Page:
Talking Pretty: Should aspiring makeup artists attend cosmetology school? Is a license necessary?
Saisha Beecham: You don’t need a license to be a makeup artist, because there are no chemicals or anything like that. Normally to be a cosmetologist, you need a cosmetology license because you’re going to be dealing with chemicals and they can harm somebody. As a makeup artist, what makes you a professional is basically just getting paid gigs.
TP: So where do you feel is the best place for an aspiring makeup artist to start, for example, working in a department store?
SB: That is an option, but a lot of times the department stores are going to teach you their techniques and the way they want to do it, or there’s going to be only a “certain type” of clientele that’s coming in. So you’re just going to kind of be stuck with that and as soon as you’re on a set, [in] a totally different kind of atmosphere and [with] a totally different face, you’re going to be kind of lost. So this is what I always tell people when they ask me this question:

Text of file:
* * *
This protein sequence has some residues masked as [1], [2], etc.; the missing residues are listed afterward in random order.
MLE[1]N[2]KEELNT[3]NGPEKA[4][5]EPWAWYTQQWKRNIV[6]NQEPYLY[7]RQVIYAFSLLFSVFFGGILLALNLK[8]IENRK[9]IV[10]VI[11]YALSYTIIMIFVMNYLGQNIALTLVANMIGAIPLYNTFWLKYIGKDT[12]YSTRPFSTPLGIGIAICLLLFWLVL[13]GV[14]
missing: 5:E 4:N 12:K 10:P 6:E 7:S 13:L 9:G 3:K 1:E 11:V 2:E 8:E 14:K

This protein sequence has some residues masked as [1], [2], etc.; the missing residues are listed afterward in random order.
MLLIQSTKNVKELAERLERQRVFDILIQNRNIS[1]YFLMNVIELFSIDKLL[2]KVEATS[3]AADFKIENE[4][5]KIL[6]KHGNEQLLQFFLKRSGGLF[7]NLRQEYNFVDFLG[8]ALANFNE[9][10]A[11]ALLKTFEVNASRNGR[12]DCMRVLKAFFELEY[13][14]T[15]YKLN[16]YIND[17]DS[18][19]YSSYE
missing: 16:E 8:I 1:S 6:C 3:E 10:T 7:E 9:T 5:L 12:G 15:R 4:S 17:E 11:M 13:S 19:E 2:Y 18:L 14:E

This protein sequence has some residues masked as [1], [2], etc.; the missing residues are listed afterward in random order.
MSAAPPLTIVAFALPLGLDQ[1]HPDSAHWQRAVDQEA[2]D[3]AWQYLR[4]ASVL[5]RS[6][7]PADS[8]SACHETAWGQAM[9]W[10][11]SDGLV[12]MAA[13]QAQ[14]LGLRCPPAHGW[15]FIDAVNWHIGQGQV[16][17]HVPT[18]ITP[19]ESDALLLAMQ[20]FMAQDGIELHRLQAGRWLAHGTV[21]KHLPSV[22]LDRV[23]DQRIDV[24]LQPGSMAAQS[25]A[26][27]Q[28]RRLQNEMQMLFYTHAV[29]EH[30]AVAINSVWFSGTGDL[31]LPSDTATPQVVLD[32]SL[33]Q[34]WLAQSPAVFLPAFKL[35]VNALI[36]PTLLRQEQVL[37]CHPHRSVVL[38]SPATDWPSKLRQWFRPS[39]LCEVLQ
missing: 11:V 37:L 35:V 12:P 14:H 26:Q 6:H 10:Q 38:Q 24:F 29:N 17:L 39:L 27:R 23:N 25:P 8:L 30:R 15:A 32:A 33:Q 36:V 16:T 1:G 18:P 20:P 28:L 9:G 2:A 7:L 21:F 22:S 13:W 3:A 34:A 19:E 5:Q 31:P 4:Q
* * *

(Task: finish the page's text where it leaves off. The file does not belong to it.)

First you need to research. … The research is what gives you the knowledge, [once] you have the knowledge you need to practice, when you have that knowledge that’s what gives you the confidence, and the confidence is what makes you the best. So I would say research, gain the knowledge, practice on your friends and do test shoots for photographers.
TP: How should a makeup artist price their services, especially when just starting out?
SB: I would say a good starting range if you’re going to do a test shoot with a photographer with an aspiring model, I would say start out for one look for $75. Fifty dollars is good, but I would say $75 and let them talk you down to $50. That’s where I started, so honestly I only know what I did, and that’s what I usually share with the people who work under me. I tell them all the steps that I took and 100 percent of the assistants that ever worked under me are key makeup artists now.